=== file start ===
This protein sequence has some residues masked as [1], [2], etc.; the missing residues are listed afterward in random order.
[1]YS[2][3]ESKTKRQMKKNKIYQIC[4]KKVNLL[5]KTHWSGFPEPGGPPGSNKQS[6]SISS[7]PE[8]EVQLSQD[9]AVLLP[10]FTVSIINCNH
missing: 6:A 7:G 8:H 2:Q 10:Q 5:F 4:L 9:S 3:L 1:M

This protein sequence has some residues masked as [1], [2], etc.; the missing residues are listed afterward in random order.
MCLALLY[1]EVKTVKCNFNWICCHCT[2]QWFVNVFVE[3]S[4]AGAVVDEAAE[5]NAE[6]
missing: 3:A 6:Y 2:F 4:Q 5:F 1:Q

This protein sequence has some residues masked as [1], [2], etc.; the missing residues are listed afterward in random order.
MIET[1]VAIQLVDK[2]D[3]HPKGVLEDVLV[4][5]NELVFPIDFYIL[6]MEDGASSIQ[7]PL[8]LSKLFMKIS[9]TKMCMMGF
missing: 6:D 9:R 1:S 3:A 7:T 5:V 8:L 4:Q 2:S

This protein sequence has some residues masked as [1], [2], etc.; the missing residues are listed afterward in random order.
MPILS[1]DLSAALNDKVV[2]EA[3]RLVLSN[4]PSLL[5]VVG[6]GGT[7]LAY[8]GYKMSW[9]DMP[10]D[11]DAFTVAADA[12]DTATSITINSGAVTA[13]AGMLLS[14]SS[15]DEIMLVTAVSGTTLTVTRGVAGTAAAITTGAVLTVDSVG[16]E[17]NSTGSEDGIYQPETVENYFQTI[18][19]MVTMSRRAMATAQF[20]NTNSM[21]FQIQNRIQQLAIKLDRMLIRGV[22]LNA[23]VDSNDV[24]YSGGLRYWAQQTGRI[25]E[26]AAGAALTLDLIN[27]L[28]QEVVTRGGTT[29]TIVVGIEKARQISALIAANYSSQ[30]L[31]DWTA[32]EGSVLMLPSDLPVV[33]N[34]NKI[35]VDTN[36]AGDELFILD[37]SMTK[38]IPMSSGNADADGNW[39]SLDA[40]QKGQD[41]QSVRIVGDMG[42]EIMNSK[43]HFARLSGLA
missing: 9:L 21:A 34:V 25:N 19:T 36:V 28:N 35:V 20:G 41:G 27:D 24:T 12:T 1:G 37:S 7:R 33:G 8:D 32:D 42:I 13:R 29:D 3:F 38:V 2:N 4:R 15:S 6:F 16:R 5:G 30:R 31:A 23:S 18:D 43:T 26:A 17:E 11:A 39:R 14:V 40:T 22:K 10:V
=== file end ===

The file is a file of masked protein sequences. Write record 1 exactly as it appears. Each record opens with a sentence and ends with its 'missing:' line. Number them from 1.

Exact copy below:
This protein sequence has some residues masked as [1], [2], etc.; the missing residues are listed afterward in random order.
[1]YS[2][3]ESKTKRQMKKNKIYQIC[4]KKVNLL[5]KTHWSGFPEPGGPPGSNKQS[6]SISS[7]PE[8]EVQLSQD[9]AVLLP[10]FTVSIINCNH
missing: 6:A 7:G 8:H 2:Q 10:Q 5:F 4:L 9:S 3:L 1:M